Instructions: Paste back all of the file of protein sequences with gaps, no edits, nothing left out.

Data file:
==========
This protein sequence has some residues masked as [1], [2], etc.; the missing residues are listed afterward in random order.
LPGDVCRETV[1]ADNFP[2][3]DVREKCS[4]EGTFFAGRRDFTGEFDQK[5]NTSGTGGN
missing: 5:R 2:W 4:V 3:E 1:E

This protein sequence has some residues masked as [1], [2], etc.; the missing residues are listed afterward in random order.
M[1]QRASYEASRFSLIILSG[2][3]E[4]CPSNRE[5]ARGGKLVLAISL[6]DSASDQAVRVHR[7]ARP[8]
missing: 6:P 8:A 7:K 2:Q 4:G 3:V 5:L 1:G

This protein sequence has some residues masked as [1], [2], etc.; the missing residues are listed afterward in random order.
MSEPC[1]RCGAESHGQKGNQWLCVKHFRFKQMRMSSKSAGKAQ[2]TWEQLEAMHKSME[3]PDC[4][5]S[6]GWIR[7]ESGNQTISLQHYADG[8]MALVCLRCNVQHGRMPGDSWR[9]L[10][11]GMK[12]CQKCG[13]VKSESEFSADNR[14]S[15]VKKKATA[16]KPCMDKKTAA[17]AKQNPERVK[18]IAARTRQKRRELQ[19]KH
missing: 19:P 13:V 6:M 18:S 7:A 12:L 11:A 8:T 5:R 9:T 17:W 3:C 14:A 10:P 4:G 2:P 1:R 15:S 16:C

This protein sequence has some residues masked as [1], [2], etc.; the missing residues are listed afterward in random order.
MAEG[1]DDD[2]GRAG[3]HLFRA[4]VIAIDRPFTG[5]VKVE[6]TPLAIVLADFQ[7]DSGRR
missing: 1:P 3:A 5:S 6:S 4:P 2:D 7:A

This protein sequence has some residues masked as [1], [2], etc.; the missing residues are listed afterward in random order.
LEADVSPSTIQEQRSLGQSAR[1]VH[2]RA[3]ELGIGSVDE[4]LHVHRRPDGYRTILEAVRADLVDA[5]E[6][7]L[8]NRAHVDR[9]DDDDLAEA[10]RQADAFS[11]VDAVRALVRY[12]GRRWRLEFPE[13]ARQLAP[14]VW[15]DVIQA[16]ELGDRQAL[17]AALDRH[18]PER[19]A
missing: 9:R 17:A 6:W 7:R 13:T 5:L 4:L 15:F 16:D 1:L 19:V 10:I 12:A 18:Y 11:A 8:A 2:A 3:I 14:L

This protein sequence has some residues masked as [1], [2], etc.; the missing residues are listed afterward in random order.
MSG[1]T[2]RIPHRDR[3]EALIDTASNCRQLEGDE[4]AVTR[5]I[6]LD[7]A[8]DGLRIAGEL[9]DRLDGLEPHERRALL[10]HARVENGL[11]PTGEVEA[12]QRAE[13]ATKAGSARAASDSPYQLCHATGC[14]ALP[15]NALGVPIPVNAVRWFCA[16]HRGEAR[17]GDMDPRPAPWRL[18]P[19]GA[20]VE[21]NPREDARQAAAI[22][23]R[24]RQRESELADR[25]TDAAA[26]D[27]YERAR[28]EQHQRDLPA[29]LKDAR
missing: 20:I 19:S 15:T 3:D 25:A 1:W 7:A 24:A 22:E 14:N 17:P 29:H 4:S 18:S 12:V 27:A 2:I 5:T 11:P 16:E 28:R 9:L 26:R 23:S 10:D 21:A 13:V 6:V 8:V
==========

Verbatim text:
This protein sequence has some residues masked as [1], [2], etc.; the missing residues are listed afterward in random order.
LPGDVCRETV[1]ADNFP[2][3]DVREKCS[4]EGTFFAGRRDFTGEFDQK[5]NTSGTGGN
missing: 5:R 2:W 4:V 3:E 1:E

This protein sequence has some residues masked as [1], [2], etc.; the missing residues are listed afterward in random order.
M[1]QRASYEASRFSLIILSG[2][3]E[4]CPSNRE[5]ARGGKLVLAISL[6]DSASDQAVRVHR[7]ARP[8]
missing: 6:P 8:A 7:K 2:Q 4:G 3:V 5:L 1:G

This protein sequence has some residues masked as [1], [2], etc.; the missing residues are listed afterward in random order.
MSEPC[1]RCGAESHGQKGNQWLCVKHFRFKQMRMSSKSAGKAQ[2]TWEQLEAMHKSME[3]PDC[4][5]S[6]GWIR[7]ESGNQTISLQHYADG[8]MALVCLRCNVQHGRMPGDSWR[9]L[10][11]GMK[12]CQKCG[13]VKSESEFSADNR[14]S[15]VKKKATA[16]KPCMDKKTAA[17]AKQNPERVK[18]IAARTRQKRRELQ[19]KH
missing: 19:P 13:V 6:M 18:S 7:A 12:L 11:A 8:T 5:R 9:T 17:W 3:C 14:A 10:P 4:G 2:P 1:R 15:S 16:C

This protein sequence has some residues masked as [1], [2], etc.; the missing residues are listed afterward in random order.
MAEG[1]DDD[2]GRAG[3]HLFRA[4]VIAIDRPFTG[5]VKVE[6]TPLAIVLADFQ[7]DSGRR
missing: 1:P 3:A 5:S 6:S 4:P 2:D 7:A

This protein sequence has some residues masked as [1], [2], etc.; the missing residues are listed afterward in random order.
LEADVSPSTIQEQRSLGQSAR[1]VH[2]RA[3]ELGIGSVDE[4]LHVHRRPDGYRTILEAVRADLVDA[5]E[6][7]L[8]NRAHVDR[9]DDDDLAEA[10]RQADAFS[11]VDAVRALVRY[12]GRRWRLEFPE[13]ARQLAP[14]VW[15]DVIQA[16]ELGDRQAL[17]AALDRH[18]PER[19]A
missing: 9:R 17:A 6:W 7:R 13:T 5:L 4:L 15:F 16:D 1:L 19:V 10:I 12:A 18:Y 11:A 8:A 2:A 3:I 14:L

This protein sequence has some residues masked as [1], [2], etc.; the missing residues are listed afterward in random order.
MSG[1]T[2]RIPHRDR[3]EALIDTASNCRQLEGDE[4]AVTR[5]I[6]LD[7]A[8]DGLRIAGEL[9]DRLDGLEPHERRALL[10]HARVENGL[11]PTGEVEA[12]QRAE[13]ATKAGSARAASDSPYQLCHATGC[14]ALP[15]NALGVPIPVNAVRWFCA[16]HRGEAR[17]GDMDPRPAPWRL[18]P[19]GA[20]VE[21]NPREDARQAAAI[22][23]R[24]RQRESELADR[25]TDAAA[26]D[27]YERAR[28]EQHQRDLPA[29]LKDAR
missing: 20:I 19:S 15:T 3:D 25:A 1:W 7:A 24:A 22:E 14:N 17:P 29:H 4:S 18:S 12:V 27:A 2:I 5:T 11:P 16:E 28:R 9:L 26:R 23:S 10:D 21:A 13:V 6:V 8:V